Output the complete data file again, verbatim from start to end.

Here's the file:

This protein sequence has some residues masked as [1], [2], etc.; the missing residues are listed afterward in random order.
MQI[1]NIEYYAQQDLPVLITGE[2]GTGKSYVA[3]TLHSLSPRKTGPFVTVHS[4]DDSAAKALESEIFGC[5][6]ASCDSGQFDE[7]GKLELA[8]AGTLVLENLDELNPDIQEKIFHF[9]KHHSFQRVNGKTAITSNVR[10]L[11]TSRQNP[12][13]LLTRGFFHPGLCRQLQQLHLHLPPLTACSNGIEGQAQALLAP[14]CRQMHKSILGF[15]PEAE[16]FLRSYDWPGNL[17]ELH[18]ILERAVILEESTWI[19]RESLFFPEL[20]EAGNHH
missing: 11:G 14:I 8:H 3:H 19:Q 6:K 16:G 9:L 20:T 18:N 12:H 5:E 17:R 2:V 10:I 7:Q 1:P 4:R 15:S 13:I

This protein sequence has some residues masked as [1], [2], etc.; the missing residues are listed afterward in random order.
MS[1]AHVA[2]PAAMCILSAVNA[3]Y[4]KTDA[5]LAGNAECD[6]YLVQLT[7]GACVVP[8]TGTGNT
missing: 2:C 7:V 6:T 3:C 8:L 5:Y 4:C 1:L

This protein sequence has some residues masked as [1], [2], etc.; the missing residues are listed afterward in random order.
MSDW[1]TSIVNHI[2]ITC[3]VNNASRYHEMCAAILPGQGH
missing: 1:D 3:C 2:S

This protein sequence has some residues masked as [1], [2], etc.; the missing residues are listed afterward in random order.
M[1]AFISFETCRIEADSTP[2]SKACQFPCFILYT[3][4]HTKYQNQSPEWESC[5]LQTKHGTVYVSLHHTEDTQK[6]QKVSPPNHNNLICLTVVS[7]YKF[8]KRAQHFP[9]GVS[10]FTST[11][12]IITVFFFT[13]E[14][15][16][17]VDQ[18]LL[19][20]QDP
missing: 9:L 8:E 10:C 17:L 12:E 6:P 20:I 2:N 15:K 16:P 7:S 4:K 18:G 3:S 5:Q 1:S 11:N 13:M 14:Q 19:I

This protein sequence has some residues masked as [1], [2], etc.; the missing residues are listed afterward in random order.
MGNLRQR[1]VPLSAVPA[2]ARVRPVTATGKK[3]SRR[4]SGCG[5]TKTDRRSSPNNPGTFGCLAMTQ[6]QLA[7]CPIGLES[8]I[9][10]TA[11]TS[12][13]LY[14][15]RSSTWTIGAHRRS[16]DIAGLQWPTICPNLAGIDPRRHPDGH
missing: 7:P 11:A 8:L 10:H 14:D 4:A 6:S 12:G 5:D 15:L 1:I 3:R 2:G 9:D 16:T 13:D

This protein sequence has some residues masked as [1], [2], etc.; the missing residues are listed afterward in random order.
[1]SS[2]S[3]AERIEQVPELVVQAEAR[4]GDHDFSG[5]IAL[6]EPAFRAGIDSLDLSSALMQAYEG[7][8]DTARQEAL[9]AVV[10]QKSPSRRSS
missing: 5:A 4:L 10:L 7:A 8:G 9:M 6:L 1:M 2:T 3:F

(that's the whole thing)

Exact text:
This protein sequence has some residues masked as [1], [2], etc.; the missing residues are listed afterward in random order.
MQI[1]NIEYYAQQDLPVLITGE[2]GTGKSYVA[3]TLHSLSPRKTGPFVTVHS[4]DDSAAKALESEIFGC[5][6]ASCDSGQFDE[7]GKLELA[8]AGTLVLENLDELNPDIQEKIFHF[9]KHHSFQRVNGKTAITSNVR[10]L[11]TSRQNP[12][13]LLTRGFFHPGLCRQLQQLHLHLPPLTACSNGIEGQAQALLAP[14]CRQMHKSILGF[15]PEAE[16]FLRSYDWPGNL[17]ELH[18]ILERAVILEESTWI[19]RESLFFPEL[20]EAGNHH
missing: 11:G 14:I 8:H 3:H 19:Q 6:K 16:G 9:L 20:T 18:N 12:H 5:E 17:R 2:V 10:I 7:Q 1:P 4:R 15:S 13:I

This protein sequence has some residues masked as [1], [2], etc.; the missing residues are listed afterward in random order.
MS[1]AHVA[2]PAAMCILSAVNA[3]Y[4]KTDA[5]LAGNAECD[6]YLVQLT[7]GACVVP[8]TGTGNT
missing: 2:C 7:V 6:T 3:C 8:L 5:Y 4:C 1:L

This protein sequence has some residues masked as [1], [2], etc.; the missing residues are listed afterward in random order.
MSDW[1]TSIVNHI[2]ITC[3]VNNASRYHEMCAAILPGQGH
missing: 1:D 3:C 2:S

This protein sequence has some residues masked as [1], [2], etc.; the missing residues are listed afterward in random order.
M[1]AFISFETCRIEADSTP[2]SKACQFPCFILYT[3][4]HTKYQNQSPEWESC[5]LQTKHGTVYVSLHHTEDTQK[6]QKVSPPNHNNLICLTVVS[7]YKF[8]KRAQHFP[9]GVS[10]FTST[11][12]IITVFFFT[13]E[14][15][16][17]VDQ[18]LL[19][20]QDP
missing: 9:L 8:E 10:C 17:L 12:E 6:P 20:I 2:N 15:K 16:P 7:S 4:K 18:G 3:S 5:Q 1:S 11:N 13:M 14:Q 19:I

This protein sequence has some residues masked as [1], [2], etc.; the missing residues are listed afterward in random order.
MGNLRQR[1]VPLSAVPA[2]ARVRPVTATGKK[3]SRR[4]SGCG[5]TKTDRRSSPNNPGTFGCLAMTQ[6]QLA[7]CPIGLES[8]I[9][10]TA[11]TS[12][13]LY[14][15]RSSTWTIGAHRRS[16]DIAGLQWPTICPNLAGIDPRRHPDGH
missing: 7:P 11:A 8:L 10:H 14:D 4:A 6:S 12:G 5:D 15:L 1:I 3:R 2:G 9:D 16:T 13:D

This protein sequence has some residues masked as [1], [2], etc.; the missing residues are listed afterward in random order.
[1]SS[2]S[3]AERIEQVPELVVQAEAR[4]GDHDFSG[5]IAL[6]EPAFRAGIDSLDLSSALMQAYEG[7][8]DTARQEAL[9]AVV[10]QKSPSRRSS
missing: 5:A 4:L 10:L 7:A 8:G 9:M 6:L 1:M 2:T 3:F